The popularity of generative AI software has reached an all time high this year, with music lagging behind other mediums like image and text. Nevertheless, two applications dropped in May and June 2023 that marked a major improvement in the technology. It probably comes as no surprise that the companies behind these apps are Google and Facebook-Meta.
One of Google's research teams published a paper in early January 2023, describing a generative AI music app called MusicLM. The paper detailed a product that could turn text prompts into songs. But perhaps more impressively, it could also take in a melody and incorporate that tune into its final output. Some demos in the paper featured humming and whistling, combined with written descriptions of attributes like genre and instrument, to output a song with that tune, in that style.
When Google launched their MusicLM beta app in May 2023, it included the text prompt feature but lacked the option to upload a melodic condition. This was a bit disappointing to those of us who had been eagerly awaiting the experience of turning our musical ideas into the genre of our choice.
Fortunately, just one month later, Meta has released their own music generator called MusicGen. As if responding to Google and one-upping them, Meta included the melodic audio input feature that Google omitted from their beta app.
In this article I'll share a quick overview of how MIDI generation fits into the picture, along with tips about how to get started with your own experiments.
To date, even the most high profile AI MIDI melody generators have been underwhelming. OpenAI decommissioned their MIDI generation app MuseNet in December 2022, right after the launch of ChatGPT. Google offers a DAW plugin suite called Magenta Studio that includes MIDI generation, but it simply doesn't deliver the quality that any of us would have hoped for.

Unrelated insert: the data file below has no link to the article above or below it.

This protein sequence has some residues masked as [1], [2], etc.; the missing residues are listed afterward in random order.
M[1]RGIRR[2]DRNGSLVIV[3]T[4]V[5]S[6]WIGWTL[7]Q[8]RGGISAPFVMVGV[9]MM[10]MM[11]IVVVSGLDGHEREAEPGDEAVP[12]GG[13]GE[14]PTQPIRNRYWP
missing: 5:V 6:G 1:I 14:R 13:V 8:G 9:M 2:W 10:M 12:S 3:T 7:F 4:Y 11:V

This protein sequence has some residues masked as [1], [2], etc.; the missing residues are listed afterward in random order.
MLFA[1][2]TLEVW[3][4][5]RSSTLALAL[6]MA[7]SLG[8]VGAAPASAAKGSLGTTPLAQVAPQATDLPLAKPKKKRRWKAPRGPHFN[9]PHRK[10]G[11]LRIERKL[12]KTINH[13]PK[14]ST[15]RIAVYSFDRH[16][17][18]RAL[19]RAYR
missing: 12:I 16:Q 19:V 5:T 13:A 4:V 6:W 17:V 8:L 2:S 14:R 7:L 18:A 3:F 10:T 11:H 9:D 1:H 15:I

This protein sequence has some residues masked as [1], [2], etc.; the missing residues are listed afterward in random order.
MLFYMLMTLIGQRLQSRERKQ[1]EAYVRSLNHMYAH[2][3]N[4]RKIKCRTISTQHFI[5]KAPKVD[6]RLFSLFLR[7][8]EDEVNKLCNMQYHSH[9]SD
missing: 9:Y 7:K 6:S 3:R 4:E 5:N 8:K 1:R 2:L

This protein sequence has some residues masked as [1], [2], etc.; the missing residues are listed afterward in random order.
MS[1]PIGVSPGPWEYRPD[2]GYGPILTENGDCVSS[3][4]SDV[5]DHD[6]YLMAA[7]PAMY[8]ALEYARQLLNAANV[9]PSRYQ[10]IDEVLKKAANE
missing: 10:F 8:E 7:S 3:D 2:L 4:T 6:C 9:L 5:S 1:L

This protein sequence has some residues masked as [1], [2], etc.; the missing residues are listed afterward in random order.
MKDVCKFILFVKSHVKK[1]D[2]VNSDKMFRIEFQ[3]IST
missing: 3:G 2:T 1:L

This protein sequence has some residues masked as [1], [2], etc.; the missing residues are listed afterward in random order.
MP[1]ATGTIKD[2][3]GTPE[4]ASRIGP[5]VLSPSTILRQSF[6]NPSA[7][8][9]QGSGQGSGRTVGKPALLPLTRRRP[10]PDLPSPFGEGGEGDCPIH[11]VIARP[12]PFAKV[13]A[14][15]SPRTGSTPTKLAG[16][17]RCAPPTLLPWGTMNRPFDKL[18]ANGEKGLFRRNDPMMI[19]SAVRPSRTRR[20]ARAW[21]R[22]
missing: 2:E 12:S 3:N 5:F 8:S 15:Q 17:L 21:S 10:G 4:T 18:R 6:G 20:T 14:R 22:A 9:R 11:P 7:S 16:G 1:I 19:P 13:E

Experimentally minded folks might have some fun using ChatGPT music prompts to generate MIDI melodies. WavTool is a browser app that supports the ability to do this within a DAW, but it takes a great deal of trial and error to create a good melody. In many cases, you could have composed something yourself in a shorter period of time. This comes down to the fact that large language models are not trained on music composition, despite having a solid grasp of music theory concepts.
AudioCipher's text-to-MIDI generation VST is another option you may have already explored. It lets you control key signature, chord extensions, and rhythm automation. However, the plugin does not use artificial intelligence. Users encode words and phrases into the MIDI tracks as a source of creative inspiration. The algorithm draws from a classical tradition practiced by both spies and composers, called musical cryptography.
Suffice to say, each of these options has pushed the game forward, but none of them have perfected the MIDI song generation experience. Instead of waiting around for AI MIDI generators to get better, I propose using Meta's MusicGen application in combination with an audio-to-midi converter. We'll get into that next.
Turning your MIDI melodies into full songs
To get started, create a MIDI melody in your DAW and export it as an audio file. It's best to use a sine wave or a clean instrument without any effects. Once the audio file is ready, upload it to MusicGen and include a text prompt that describes the type of music you want to generate.